How would you describe the perfect balance in sound for a drum and bass tune? Or in other words how can there ever be too much bass in a mix? Because you mentioned the fact that „Care No More“, another unreleased but well sought after tune, had too much bass in the first mix down…
Yeah that tune is one that I just can’t decide on really. The bass sounded too heavy in a club but that’s sometimes the way you have to go back in the studio and sort it out once you’ve tried it out. Ive gone back in now but I’m still not sure about if I’m going to release it or not.
Dubs, giving away tunes, AIM and P2P file sharing and trust – words with a special meaning for you lately. What happened and what are your considered consequences?
Yeah a couple of tracks got leaked on the net and they were not finished really – that’s what annoyed me. Nearly every track I release gets on sites when it comes out on promo, that’s something that won’t ever stop now and I’ve been aware of for sometime. It’s just made me cut down on what I’m sending out on AIM now.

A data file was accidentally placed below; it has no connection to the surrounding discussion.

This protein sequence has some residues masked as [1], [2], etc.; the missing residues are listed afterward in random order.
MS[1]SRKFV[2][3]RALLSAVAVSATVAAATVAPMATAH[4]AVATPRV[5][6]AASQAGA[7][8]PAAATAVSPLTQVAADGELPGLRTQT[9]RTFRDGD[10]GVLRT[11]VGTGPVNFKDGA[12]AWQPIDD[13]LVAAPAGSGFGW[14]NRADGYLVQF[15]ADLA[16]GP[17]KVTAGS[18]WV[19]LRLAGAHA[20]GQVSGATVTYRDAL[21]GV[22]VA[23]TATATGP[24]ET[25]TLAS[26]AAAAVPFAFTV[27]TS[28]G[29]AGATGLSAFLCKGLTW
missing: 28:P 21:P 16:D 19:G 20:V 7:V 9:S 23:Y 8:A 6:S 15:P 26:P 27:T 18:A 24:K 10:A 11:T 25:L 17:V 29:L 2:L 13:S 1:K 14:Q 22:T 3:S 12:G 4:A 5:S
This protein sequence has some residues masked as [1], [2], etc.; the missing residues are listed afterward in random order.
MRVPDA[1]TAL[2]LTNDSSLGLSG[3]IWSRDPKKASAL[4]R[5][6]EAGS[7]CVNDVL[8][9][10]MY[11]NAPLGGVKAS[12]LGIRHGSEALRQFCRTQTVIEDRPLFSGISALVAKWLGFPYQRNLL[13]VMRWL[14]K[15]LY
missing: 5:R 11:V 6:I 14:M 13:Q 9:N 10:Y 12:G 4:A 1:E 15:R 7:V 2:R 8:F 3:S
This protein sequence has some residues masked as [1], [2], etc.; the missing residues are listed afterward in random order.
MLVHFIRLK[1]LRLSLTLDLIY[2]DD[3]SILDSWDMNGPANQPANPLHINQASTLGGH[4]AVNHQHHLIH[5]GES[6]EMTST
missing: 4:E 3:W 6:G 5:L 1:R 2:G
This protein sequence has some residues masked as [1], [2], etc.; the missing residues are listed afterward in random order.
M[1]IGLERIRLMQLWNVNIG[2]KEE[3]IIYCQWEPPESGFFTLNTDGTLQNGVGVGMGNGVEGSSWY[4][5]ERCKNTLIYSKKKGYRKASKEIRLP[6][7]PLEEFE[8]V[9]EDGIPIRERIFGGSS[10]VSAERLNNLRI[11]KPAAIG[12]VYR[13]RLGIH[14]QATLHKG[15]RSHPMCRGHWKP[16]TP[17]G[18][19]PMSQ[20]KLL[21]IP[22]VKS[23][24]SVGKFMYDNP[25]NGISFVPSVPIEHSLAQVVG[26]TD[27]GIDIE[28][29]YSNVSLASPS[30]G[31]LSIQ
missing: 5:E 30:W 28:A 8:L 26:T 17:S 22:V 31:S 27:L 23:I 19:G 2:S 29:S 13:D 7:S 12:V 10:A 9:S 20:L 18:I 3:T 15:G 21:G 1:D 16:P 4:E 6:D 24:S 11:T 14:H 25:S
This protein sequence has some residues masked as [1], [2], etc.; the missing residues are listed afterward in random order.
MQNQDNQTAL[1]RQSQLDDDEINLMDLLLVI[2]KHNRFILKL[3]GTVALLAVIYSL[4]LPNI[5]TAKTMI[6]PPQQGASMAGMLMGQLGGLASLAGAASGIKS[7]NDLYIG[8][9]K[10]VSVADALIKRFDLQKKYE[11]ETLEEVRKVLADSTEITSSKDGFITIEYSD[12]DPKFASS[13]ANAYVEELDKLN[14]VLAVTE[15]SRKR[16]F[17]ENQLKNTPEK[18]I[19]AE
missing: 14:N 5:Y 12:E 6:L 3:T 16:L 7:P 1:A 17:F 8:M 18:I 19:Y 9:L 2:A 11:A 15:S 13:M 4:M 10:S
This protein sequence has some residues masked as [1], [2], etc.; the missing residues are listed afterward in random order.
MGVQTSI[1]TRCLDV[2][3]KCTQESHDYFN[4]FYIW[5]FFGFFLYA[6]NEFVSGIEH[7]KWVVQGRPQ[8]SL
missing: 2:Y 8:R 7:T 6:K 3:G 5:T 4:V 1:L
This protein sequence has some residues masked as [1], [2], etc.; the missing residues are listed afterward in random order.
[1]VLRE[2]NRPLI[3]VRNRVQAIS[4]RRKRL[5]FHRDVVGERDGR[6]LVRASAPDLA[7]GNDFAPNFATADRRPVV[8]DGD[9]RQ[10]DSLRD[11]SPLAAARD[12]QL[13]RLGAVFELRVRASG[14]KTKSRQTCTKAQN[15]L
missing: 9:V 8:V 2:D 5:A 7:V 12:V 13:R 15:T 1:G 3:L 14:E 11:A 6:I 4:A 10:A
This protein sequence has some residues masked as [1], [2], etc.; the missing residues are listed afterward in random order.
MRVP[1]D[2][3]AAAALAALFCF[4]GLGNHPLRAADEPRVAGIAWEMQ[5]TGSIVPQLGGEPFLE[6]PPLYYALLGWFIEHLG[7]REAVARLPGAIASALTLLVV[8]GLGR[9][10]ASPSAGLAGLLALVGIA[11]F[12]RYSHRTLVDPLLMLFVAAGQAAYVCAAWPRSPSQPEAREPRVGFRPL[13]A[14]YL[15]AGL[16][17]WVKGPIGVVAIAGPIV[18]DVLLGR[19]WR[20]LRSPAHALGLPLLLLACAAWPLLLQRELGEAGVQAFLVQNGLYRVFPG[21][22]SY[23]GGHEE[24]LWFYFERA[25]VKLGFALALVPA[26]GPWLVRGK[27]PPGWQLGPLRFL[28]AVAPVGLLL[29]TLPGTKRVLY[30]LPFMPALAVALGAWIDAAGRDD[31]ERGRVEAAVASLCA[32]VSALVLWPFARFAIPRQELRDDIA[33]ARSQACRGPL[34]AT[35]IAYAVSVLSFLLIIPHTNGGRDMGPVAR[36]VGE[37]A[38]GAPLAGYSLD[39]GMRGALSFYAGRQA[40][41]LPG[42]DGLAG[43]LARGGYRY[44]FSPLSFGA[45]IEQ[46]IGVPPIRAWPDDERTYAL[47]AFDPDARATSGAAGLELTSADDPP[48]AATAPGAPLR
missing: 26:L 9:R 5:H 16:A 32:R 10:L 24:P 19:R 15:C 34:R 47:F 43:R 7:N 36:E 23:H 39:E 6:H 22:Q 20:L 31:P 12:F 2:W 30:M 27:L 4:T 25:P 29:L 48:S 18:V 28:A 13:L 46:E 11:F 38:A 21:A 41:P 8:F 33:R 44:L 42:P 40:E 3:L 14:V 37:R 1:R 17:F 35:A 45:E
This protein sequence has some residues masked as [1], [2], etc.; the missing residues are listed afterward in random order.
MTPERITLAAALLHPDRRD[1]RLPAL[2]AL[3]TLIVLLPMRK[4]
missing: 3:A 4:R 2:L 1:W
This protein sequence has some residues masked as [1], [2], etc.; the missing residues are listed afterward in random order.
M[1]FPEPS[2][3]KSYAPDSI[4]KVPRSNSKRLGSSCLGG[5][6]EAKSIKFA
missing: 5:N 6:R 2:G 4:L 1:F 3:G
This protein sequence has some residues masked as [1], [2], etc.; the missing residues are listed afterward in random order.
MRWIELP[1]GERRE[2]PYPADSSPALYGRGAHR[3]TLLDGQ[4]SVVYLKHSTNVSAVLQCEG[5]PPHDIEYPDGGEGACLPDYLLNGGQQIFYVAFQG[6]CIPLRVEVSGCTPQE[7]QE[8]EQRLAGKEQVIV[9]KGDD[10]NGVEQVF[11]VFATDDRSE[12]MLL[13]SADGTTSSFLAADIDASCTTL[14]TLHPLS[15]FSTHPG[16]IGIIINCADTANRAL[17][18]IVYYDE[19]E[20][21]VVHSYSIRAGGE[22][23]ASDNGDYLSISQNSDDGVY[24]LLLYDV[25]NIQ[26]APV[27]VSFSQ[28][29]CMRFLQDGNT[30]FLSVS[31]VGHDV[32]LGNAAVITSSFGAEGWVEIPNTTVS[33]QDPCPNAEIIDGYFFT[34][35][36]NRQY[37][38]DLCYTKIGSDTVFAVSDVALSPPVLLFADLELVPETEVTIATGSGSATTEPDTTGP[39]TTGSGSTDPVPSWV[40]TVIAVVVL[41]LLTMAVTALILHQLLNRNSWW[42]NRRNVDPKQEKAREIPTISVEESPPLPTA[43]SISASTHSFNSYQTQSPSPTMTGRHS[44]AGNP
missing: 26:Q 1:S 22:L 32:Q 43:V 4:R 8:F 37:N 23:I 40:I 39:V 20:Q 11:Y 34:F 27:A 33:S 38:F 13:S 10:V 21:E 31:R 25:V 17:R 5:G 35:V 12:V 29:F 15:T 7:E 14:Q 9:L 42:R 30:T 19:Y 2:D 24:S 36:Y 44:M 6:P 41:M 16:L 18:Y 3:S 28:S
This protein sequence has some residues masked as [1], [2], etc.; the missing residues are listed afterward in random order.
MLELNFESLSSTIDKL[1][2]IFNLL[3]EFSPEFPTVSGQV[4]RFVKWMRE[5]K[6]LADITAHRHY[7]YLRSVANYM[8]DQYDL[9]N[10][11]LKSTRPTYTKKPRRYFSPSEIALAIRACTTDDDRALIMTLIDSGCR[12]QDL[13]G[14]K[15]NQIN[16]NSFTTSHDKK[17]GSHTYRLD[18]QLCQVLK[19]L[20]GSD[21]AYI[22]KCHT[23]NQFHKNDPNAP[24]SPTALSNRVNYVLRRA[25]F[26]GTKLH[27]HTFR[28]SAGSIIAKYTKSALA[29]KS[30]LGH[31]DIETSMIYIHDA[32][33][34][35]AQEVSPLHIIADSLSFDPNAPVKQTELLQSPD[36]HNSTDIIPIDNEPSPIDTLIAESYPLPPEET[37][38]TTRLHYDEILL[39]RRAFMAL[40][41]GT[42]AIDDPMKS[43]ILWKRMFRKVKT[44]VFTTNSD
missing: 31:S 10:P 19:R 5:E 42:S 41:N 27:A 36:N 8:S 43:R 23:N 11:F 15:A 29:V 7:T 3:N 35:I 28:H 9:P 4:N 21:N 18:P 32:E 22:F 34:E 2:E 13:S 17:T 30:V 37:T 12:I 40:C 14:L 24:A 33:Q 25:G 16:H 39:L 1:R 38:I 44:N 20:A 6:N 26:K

Now that you have something special in common with 4Hero, Rob Playford, Optical, Tech Itch – name your personal highlight in the process of engineering Goldies Rufige Kru album and also the point where you struggled the most.
The highlights were when we did certain tracks that we thought not everyone was gonna get or be into, but we liked it! Then to actually play the tracks and see them getting supported as well was really good for Goldie and me. It’s good knowing people could see that Goldie was back in the game, and was an honour to have been there with him. There were times when we spent time on material that never really came up to scratch and those times could be when we struggled the most. Since the album we have still been making some tracks and both feel that working together has never been easier.
By the way – did you also the engineering for „Fear heaven“?